Drug interactions between erythromycin and Synthroid
Interactions between your drugs
- Erythromycin is in the drug class macrolides.
- Erythromycin is used to treat the following conditions:
- Bacterial Endocarditis Prevention
- Bowel Preparation
- Bullous Pemphigoid
- Campylobacter Gastroenteritis
- Chlamydia Infection
- Dental Abscess
- Legionella Pneumonia
- Lyme Disease
- Lymphogranuloma Venereum
- Mycoplasma Pneumonia
- Nongonococcal Urethritis
- Ocular Rosacea
- Otitis Media
- Rheumatic Fever Prophylaxis
- Skin or Soft Tissue Infection
- Strep Throat
- Syphilis, Early
- Upper Respiratory Tract Infection
- Synthroid is a member of the drug class thyroid drugs.
- Synthroid is used to treat the following conditions:
Drug and food interactions
Applies to: Synthroid (levothyroxine)
The timing of meals relative to your levothyroxine dose can affect absorption of the medication. Therefore, levothyroxine should be taken on a consistent schedule with regard to time of day and relation to meals to avoid large fluctuations in blood levels, which may alter its effects. In addition, absorption of levothyroxine may be decreased by foods such as soybean flour, cotton seed meal, walnuts, dietary fiber, calcium, and calcium fortified juices. These foods should be avoided within several hours of dosing if possible. It is important to tell your doctor about all other medications you use, including vitamins and herbs. Do not stop using any medications without first talking to your doctor. When levothyroxine is given during continuous enteral nutrition (tube feedings) for more than 7 days, the tube feeding should be interrupted for at least one hour before and one hour after the dose of levothyroxine. You may need more frequent blood tests to monitor levothyroxine levels.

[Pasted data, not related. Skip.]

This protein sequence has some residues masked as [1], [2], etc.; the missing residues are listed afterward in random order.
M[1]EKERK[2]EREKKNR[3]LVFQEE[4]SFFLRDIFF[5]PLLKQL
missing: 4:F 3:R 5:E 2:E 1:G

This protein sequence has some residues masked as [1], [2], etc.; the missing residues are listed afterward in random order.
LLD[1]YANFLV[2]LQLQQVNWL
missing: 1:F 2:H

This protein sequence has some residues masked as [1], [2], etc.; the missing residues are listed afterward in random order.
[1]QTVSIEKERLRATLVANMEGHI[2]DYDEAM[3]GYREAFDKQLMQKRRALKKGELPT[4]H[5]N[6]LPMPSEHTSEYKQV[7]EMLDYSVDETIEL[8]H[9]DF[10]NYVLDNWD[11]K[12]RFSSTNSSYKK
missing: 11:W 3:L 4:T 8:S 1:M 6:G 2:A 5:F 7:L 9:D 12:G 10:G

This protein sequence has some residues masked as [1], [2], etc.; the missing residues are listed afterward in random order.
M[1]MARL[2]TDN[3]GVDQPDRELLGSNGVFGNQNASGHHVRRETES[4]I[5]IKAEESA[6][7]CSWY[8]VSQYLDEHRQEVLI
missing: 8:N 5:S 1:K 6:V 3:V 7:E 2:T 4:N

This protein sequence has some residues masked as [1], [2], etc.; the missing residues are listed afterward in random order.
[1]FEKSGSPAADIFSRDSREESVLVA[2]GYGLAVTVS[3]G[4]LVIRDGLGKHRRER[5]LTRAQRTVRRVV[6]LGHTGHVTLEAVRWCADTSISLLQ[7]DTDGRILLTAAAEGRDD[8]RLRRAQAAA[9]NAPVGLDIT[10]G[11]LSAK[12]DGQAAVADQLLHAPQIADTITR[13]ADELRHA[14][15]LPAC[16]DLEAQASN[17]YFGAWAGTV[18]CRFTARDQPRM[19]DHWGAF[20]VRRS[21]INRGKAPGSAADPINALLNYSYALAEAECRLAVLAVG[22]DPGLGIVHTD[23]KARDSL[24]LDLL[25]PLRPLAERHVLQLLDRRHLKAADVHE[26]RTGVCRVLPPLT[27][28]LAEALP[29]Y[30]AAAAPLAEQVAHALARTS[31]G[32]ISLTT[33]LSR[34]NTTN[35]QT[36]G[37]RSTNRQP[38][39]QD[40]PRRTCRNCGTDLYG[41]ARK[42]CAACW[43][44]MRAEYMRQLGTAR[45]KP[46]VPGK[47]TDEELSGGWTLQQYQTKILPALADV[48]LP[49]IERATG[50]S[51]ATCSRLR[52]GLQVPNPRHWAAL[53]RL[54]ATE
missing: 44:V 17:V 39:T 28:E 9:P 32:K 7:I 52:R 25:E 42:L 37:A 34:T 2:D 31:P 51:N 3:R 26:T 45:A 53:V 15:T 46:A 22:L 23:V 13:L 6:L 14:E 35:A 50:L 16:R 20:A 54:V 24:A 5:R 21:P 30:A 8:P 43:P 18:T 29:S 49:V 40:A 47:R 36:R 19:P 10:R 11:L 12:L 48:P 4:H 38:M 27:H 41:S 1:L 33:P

Applies to: erythromycin
Food decreases the levels of erythromycin in your body. Take erythromycin on an empty stomach at least 30 minutes before or 2 hours after a meal. This will make it easier for your body to absorb the medication. However, some erythromycin products may be taken without regard to meals. Ask your healthcare provider about your particular prescription if you are uncertain of how to take it. Grapefruits and grapefruit juice may increase erythromycin levels but how this may affect you is not known. Do not increase or decrease the amount of grapefruit products in your diet without first talking to your doctor.
Therapeutic duplication warnings
No therapeutic duplications were found for your selected drugs.
Drug Interaction Classification
|No information available.|
Do not stop taking any medications without consulting your healthcare provider.